Band saw choice

One of our sons asked me this question:
Got any info on how to choose a good band saw, wondering what rpm, blade, size would be good for ripping oak branches up to 4" in diameter?
He makes rustic furniture from oak branches he recycles when he sees a tree being cut down. I DAGS but wasn't able to sort through everything to get him a succinct answer.
Thanks.
Lionel
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Try Suffolk Machinery with your question, makers of Timberwolf blades. 1-800-234-SAWS
On Mon, 22 Sep 2003 13:08:29 -0500, "Lionel"

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Thanks.
Lionel
wrote:

tree
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On Mon, 22 Sep 2003 13:08:29 -0500, "Lionel"

Up to 4" logs, most of the "home workshop" grade 14" (wheel diameter) bandsaws will happily saw them.
IMHO, go for a welded steel frame, not cast iron. Lagunas and MiniMax are nice. If you've got the money, go for an 18" - you'll not regret investing in a serious bandsaw.
One thing you will definitely need is a log-sawing sled. JOAT posted this link recently, which is the sort of thing you need (but maybe bigger). http://www.ship-modelers-assn.org/tps0105.htm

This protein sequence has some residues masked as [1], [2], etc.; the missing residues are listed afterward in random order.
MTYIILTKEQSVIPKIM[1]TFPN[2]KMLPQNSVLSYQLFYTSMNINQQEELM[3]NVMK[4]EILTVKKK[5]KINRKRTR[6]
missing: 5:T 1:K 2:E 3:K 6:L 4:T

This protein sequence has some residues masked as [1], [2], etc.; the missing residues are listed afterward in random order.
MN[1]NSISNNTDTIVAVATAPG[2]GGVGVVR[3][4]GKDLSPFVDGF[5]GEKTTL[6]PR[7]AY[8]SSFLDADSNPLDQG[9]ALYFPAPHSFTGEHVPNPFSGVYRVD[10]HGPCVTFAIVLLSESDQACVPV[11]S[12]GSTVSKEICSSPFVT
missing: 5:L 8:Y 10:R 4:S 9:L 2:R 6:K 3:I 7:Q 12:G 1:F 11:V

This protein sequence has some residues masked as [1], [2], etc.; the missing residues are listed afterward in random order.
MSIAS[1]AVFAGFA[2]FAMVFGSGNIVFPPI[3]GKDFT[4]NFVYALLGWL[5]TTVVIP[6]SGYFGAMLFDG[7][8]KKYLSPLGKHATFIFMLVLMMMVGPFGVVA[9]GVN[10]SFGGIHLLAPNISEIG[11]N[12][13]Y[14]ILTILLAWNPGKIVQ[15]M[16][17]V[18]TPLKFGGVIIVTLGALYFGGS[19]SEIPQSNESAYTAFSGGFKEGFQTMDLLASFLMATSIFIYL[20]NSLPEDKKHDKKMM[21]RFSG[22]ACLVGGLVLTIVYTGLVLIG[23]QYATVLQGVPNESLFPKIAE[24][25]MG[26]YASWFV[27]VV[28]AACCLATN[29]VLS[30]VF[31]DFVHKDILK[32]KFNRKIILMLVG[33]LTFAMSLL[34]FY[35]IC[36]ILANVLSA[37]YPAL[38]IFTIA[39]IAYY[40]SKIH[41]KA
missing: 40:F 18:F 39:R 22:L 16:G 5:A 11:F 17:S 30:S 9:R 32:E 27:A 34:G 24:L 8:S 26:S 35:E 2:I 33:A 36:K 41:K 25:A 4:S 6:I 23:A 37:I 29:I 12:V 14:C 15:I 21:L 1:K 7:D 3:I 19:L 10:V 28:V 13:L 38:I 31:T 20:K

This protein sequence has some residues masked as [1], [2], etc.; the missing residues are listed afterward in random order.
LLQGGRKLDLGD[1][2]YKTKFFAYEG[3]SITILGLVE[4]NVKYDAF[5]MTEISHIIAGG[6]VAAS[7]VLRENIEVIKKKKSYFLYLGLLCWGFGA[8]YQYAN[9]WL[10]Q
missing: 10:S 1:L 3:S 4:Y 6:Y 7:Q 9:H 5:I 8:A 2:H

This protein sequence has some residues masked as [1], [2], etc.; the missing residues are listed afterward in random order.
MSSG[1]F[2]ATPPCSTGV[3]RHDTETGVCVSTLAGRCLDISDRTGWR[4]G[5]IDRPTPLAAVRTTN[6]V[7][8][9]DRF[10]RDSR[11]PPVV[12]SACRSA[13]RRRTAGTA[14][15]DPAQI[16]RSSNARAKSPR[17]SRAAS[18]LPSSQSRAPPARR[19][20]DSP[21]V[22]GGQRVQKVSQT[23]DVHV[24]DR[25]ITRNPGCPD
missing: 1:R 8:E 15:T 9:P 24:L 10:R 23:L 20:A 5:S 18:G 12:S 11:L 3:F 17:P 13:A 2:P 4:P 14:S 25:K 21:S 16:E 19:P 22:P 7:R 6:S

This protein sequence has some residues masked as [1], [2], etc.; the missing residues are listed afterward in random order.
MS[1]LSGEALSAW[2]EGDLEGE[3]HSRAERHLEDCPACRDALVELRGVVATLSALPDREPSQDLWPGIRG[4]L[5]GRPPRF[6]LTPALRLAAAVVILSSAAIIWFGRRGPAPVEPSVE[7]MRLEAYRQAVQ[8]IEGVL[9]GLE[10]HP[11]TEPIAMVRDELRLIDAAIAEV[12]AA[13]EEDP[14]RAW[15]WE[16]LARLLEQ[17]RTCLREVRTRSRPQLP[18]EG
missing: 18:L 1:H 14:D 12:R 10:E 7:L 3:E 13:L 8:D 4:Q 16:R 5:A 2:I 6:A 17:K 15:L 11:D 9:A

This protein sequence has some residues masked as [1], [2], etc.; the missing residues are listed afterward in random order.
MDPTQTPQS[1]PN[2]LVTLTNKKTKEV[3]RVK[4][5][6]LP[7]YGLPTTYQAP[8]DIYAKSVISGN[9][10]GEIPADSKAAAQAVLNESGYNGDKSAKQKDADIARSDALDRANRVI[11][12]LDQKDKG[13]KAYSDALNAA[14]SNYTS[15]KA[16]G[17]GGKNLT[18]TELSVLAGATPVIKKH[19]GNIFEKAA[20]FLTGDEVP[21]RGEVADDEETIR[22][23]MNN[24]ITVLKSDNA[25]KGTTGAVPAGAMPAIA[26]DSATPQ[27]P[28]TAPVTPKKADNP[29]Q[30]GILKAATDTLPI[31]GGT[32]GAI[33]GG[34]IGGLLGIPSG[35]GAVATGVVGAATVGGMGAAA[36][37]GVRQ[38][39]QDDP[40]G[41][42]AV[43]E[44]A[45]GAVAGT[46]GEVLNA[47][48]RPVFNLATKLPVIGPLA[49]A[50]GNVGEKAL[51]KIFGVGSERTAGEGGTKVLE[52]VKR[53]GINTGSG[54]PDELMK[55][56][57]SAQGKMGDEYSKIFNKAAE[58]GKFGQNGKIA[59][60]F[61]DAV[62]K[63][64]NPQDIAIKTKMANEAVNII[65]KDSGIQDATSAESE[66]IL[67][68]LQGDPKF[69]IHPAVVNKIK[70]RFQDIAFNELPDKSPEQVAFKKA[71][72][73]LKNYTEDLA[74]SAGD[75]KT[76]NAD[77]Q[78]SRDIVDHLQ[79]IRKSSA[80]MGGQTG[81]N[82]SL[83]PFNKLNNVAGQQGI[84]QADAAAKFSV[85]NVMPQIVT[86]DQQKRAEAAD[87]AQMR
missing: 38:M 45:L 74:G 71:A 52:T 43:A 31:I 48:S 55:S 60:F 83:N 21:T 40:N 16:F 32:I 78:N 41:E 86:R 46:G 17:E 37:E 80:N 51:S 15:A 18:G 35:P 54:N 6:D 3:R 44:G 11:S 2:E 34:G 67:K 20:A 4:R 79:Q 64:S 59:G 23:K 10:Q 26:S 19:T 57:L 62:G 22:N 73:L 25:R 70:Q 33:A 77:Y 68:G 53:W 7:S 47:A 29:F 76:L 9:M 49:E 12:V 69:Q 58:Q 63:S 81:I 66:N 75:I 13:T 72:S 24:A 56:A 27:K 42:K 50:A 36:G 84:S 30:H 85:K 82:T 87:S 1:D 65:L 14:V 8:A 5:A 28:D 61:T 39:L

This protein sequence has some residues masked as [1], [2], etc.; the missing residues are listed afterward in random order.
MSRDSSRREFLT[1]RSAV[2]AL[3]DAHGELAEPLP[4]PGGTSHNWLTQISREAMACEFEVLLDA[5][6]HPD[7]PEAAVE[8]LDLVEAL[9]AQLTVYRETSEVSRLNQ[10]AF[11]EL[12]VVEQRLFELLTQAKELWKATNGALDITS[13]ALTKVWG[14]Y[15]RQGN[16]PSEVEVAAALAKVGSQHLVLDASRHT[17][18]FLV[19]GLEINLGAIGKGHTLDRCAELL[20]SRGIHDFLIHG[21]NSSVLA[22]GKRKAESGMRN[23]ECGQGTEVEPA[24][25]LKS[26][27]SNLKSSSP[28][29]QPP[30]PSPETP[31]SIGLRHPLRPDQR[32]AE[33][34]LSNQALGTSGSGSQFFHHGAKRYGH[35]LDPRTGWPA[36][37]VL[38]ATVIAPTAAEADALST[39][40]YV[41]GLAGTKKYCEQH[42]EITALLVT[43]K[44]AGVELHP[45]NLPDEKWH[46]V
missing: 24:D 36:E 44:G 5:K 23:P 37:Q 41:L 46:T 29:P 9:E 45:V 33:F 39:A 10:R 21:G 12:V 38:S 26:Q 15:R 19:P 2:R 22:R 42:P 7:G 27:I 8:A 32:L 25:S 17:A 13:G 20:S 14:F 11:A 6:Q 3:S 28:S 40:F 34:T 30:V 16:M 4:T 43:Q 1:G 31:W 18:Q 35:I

Mark Duginske's "Bandsaw Handbook" (Amazon.com product link shortened) is worth having too. Especially for the advice on choosing blades - and as a bandsaw is just a machine for moving blades around, then you should invest in an appropriate range of good blades. Timberwolves are well spoken of for heavy resawing on small machines.
-- Smert' spamionam
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Hmmm, I would have guessed the opposite (for any tool). Why do you think the steel is better? Ed
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wrote:

Better ability to deliver tension, for a given frame size.
Maybe this isn't an issue on large machines (although a steel 18" is also easier to move around than a CI one). On a 14" machine though, you can tension a wide resaw blade on a good steel frame that you can't on an iron frame.
-- Smert' spamionam
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Thanks. I'll pass this on . . . and maybe use it myself when I save up a few more dollars.
Lionel
wrote:

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I just got the Grizzly 14" Ultimate (marketing hype here) band saw and turned it on last night. So far so good. No vibration, easy to put together, looks solid (about 190 pounds) and is VERY quiet. I've cut some 1/16 sheets off a 2x4 just playing around today and have been happy so far -- of course, in a couple of years, I may be regreting the choice, but so far it seems to do what I need.
On Mon, 22 Sep 2003 21:04:31 -0500, "Lionel"

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Delta is considered better than average. I found my 14" Delta to be excellent and well-built. Nothing replaces a good chain saw for his application.
On Mon, 22 Sep 2003 13:08:29 -0500, "Lionel"

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